Activity on the main floor of the new James Clemens High School was abuzz Friday afternoon as school officials and contractors worked to put the finishing touches on the $58 million facility on the Limestone County side of County Line Road.
In classrooms, chairs were turned over on top of desks. In common areas, plush chairs were covered in plastic to keep the dust off. Construction workers rolled boxes of new teacher desks on dollies, while teachers and staff chatted with officials with Madison City Schools.
By Aug. 20, however, the work will be wrapped up, for the most part, as the doors will open to more than 1,200 students on the first day of school. The school’s 59 teachers report on Monday.
While it’s easy to classify the 2,000-student capacity JCHS as just a high school, the school’s staff and leaders with Madison City Schools describe it more as a 21st-century learning environment. The enormity of the campus alone may lead more parents and students to think it’s more akin to a small college, and they wouldn’t be completely wrong.
“We’re about preparing students for the future,” said Kelli Nichols, an instructional partner at the school and an Athens resident. “There are no lockers here, because colleges don’t have lockers.”
Part of preparing students for the future and a college career, she said, is embracing — and encouraging — new technology. Though students will use traditional textbooks, teachers will also encourage students to bring digital devices like tablets and laptop computers.
When asked if allowing students to bring distractions into the classroom would be a deterrent to learning, JCHS Principal Dr. Brian Clayton said it’s about teaching students how to be “digital citizens.”
“We have so many avenues to use technology,” he said. “If you’re a teacher in this building, you have to learn how to deal with it.”
Though students will have wireless Internet access, they will be restricted to some websites like Facebook.
“Sometimes it’s harder to keep (technology) out,” Nichols said. “It’s really easier to embrace it.”
With 328,000 square feet, it’s possible some students may feel lost on the first day of school. Even Nichols and Clayton both admitted it’s possible some teachers may find themselves lost.
Because the school’s athletic teams will be dubbed “the Jets,” many of JCHS’s common areas will have aviation themes. The mid-level concourse will be called “the landing,” while the school store will be called “the hangar.”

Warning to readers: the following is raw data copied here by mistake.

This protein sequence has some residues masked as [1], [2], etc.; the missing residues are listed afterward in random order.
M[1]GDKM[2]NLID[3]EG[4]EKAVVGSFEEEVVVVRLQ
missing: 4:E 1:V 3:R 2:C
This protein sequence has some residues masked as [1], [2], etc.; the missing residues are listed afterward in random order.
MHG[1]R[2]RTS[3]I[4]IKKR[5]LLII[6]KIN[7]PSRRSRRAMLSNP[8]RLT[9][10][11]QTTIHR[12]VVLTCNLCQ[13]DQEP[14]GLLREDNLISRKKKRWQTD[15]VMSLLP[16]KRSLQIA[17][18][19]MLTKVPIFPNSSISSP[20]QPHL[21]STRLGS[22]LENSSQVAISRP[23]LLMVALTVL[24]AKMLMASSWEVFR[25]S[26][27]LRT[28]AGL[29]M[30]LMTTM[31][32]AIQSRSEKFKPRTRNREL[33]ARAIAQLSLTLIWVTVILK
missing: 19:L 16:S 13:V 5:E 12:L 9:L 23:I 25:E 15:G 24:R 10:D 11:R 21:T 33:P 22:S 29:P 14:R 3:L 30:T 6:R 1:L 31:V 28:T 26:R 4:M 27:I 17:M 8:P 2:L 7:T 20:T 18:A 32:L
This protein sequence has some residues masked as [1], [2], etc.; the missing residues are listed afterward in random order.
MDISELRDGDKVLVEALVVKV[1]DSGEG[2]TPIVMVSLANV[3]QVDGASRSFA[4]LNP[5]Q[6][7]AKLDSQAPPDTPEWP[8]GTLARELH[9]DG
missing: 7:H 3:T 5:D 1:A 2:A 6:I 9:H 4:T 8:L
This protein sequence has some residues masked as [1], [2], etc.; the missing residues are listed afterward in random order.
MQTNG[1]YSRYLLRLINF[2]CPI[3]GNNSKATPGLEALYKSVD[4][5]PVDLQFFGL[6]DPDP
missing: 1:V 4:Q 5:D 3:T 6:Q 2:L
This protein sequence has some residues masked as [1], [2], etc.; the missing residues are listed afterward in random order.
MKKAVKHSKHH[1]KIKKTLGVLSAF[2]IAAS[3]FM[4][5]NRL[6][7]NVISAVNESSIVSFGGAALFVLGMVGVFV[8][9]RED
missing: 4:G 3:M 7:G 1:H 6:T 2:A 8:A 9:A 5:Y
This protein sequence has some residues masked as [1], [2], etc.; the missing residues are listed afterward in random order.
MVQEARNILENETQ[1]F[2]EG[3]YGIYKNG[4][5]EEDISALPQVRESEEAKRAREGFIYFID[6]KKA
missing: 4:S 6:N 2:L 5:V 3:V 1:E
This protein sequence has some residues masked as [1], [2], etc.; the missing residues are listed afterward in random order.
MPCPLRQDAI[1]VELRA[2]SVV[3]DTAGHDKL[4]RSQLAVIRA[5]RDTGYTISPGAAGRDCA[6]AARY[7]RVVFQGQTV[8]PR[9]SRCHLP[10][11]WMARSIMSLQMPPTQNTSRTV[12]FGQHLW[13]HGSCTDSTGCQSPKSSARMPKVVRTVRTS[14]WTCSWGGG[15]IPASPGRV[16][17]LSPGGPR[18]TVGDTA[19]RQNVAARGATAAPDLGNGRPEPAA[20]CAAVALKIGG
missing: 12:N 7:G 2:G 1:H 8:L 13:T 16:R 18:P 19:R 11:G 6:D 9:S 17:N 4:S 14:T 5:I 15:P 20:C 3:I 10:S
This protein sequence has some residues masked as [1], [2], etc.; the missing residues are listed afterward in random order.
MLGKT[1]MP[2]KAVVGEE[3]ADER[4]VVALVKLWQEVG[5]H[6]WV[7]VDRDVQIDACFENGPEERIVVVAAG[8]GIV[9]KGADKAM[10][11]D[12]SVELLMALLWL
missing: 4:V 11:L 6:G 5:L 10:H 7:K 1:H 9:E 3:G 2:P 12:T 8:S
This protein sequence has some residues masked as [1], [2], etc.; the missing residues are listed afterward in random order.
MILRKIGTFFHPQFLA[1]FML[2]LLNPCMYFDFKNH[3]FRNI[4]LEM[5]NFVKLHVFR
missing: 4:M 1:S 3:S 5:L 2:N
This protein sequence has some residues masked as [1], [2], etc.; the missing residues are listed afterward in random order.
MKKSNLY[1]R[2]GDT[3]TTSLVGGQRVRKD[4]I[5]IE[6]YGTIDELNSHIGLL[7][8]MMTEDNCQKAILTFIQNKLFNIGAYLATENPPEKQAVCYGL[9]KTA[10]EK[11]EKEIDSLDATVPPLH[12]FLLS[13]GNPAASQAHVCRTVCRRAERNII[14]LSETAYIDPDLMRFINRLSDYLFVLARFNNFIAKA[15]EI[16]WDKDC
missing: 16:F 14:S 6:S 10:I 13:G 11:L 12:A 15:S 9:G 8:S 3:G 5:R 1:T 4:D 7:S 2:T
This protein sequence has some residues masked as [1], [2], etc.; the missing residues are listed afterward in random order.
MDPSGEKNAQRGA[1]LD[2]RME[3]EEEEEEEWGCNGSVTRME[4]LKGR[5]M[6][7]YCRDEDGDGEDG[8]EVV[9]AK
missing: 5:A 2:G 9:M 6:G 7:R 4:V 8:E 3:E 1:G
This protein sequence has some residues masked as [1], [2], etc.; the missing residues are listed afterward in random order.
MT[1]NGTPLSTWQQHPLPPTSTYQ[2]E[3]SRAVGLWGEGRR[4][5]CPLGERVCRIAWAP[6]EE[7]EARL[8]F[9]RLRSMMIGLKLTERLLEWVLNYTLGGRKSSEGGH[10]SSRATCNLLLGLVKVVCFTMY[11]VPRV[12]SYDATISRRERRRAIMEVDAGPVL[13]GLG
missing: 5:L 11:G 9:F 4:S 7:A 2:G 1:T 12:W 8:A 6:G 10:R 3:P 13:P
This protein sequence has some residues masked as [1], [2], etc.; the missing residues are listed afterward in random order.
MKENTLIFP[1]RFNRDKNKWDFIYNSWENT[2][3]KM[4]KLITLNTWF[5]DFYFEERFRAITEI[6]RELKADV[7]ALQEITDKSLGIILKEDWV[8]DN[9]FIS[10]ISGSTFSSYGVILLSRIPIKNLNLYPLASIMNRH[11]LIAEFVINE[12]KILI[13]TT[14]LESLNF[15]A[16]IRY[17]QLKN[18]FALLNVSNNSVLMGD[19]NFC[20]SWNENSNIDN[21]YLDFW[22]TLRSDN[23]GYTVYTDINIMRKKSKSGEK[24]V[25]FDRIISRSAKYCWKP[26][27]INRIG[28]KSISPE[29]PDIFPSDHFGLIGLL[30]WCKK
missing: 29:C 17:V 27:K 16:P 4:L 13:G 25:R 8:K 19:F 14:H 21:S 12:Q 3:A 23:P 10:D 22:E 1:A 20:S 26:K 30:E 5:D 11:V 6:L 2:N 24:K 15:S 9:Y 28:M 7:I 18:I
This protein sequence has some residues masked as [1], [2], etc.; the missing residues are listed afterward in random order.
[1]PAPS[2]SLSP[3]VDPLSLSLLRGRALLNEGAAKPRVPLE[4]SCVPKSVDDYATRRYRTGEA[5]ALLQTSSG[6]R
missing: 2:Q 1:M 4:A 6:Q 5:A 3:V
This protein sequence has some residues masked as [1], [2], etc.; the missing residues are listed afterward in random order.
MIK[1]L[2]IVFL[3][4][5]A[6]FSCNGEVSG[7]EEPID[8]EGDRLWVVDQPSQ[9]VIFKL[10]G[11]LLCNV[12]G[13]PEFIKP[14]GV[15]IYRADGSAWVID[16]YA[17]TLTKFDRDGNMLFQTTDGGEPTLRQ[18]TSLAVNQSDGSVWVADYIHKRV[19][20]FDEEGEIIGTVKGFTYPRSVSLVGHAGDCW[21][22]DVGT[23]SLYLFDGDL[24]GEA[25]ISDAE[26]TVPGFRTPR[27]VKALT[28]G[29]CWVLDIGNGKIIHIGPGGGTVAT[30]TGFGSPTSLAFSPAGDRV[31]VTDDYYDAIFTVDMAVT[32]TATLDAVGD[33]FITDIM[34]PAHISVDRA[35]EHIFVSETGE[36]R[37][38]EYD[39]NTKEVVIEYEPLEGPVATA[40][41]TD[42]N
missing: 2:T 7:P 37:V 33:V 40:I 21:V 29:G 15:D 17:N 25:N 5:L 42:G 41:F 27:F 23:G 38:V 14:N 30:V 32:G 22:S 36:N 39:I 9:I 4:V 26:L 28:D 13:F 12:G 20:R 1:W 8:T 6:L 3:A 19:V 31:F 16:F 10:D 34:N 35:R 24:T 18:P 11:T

Inside the college-style cafeteria, three massive ceiling fans resembling jet engine turbines are attached to the ceiling. Each shiny silver blade of the fan features a dorsal fin so the blades also resemble airplane wings.
The innermost wall of the cafeteria also features 12-flat screen televisions that can show separate programs or the same program across all 12 screens.
The school will have two lunch periods of 45 minutes each, so about 500 to 600 students will eat together at one time. There won’t be enough booths and tables in the cafeteria to accommodate that many diners, however, so students will be able to go outside to eat if they so choose.
The cafeteria will feature five food kiosks, including home cooking, Mexican cuisine, Asian cuisine, pizza and pasta and chicken. The lower floor of “the landing” will also feature a coffee kiosk manned by developmentally challenged students as a means of honing job skills for the future.
The school will also have traditional features like a gymnasium and library, but it will also feature a state-of-the-art lecture hall called the “Harvard Room” and an 800-seat indoor amphitheater that will also double as a tornado shelter.
“Now we’ve just got to start cleaning up and completing some landscape projects,” said D. Kevin Gunnison, senior construction manager with Volkert Inc.
Volkert has built schools all over the state, but Gunnison described JCHS as the biggest he’s worked on.
“It’ll be a happy occasion when the school opens, but it will be sad because I won’t get to work with the good people I’ve met here,” he said.